Telling people what they think is a poor way to argue, because they usually know it better than you. In fact, I do care whether climate models are accurate. I care enough that I’ve noticed the many experts who study it actually put error bars on their results, compare them to measurements, and generally take steps to measure their uncertainty.

          Am I to believe that you genuinely have better reason to suppose clouds should completely override the shifts in the over-all energy balance they’ve been describing? Because right now, it doesn’t sound like you even clearly understand that having uncertainty in results is not at all the same thing as them being untrustworthy.

          Yes, I have an ulterior motive here, but it’s not ZOMG DO SOMETHING. It’s being sick of random jerks assuming the scientists who spend their lives studying this are uniformly morons, instead of listening to what they say.

        • spacedmonkey says:

          Bullshit.  You haven’t the faintest conception of how physics works, and somehow think you know more about it than every physicist in the world.   You might try reading this:  http://en.wikipedia.org/wiki/Dunning%E2%80%93Kruger_effect

    • SamSam says:

      That’s not how how modeling works.

      You don’t just make a model with a bunch of untested assumptions, stick in your data, get your output, and publish the result.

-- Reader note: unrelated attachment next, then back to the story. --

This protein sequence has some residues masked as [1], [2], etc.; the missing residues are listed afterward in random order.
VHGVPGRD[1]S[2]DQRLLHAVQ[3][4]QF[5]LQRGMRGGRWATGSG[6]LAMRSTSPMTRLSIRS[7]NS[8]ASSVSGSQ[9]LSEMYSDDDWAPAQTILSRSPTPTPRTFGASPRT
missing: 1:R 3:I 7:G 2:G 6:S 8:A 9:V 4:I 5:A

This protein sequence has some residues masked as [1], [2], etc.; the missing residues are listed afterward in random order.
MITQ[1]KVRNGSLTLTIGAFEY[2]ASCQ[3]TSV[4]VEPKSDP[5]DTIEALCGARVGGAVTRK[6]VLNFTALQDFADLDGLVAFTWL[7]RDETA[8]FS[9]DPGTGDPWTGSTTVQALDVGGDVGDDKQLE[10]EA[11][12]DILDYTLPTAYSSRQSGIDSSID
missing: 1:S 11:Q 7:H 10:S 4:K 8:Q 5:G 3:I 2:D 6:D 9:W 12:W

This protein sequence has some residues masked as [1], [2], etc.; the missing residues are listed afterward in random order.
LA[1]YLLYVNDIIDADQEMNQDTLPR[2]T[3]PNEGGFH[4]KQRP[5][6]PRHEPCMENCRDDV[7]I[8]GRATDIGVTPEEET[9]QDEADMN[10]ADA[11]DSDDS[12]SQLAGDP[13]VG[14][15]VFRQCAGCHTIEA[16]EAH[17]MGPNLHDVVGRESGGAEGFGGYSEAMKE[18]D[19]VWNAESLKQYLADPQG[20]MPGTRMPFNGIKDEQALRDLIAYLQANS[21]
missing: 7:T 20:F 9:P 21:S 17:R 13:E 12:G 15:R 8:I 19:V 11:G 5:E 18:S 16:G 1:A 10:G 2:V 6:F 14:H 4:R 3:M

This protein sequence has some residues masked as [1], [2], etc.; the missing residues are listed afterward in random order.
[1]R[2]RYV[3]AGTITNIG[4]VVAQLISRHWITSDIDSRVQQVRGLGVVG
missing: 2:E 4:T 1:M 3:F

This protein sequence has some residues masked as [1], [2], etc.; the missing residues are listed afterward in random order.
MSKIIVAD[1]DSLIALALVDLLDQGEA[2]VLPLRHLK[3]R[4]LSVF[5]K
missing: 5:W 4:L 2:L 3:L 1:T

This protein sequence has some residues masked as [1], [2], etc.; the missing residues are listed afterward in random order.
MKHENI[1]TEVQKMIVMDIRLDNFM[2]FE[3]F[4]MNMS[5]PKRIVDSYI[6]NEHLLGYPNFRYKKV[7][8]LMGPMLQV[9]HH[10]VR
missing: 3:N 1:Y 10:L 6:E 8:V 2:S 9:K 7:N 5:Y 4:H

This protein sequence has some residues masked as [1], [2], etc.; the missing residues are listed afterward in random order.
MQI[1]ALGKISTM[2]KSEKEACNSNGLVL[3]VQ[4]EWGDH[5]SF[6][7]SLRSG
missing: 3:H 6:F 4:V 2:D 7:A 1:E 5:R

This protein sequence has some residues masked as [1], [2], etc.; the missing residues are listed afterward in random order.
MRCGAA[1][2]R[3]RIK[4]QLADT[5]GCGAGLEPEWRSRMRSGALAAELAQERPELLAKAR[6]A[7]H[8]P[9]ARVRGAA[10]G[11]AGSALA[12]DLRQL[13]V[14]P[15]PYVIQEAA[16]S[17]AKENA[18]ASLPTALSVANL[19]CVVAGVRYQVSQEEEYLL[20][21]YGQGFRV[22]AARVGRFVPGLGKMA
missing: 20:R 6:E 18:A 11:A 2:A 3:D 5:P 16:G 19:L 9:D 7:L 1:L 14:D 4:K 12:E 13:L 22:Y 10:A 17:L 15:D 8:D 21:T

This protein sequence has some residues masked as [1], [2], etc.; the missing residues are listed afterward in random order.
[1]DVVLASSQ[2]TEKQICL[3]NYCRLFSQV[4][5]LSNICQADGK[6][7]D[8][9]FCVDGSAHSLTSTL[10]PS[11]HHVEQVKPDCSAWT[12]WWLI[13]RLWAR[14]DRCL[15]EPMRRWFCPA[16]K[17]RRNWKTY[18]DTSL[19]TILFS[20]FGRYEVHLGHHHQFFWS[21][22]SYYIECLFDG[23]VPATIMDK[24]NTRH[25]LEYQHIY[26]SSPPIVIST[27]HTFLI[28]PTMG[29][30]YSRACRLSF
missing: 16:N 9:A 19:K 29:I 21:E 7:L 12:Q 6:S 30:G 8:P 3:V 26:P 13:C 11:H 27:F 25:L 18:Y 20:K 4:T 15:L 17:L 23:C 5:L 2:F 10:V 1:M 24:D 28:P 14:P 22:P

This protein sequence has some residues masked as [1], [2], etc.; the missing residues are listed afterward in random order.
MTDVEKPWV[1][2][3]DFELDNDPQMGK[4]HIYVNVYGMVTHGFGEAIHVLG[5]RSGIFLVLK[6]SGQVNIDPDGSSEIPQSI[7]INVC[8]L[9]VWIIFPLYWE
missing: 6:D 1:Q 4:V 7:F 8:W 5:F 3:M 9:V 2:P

Instead you continuously refine the model, working out if it can “predict” past results from earlier data, and changing it to make its predictions better and better. You have a completely testable model: given this ream of data, can it “predict” what actually did happen? If not, your model’s not good enough yet.

      But the general predictions aren’t based on these super-computer models, not yet anyway. The general predictions are based on the indisputable evidence that the world is indeed heating up, at a much faster pace than ever before.

      They’re also based on the indisputable evidence that the global temperature has correlated very strongly with the historical CO2 concentrations.

      We know the strong correlation between these two things, we know that CO2 is entering the atmosphere faster than ever before, and we know that the temperature is rising faster than ever before.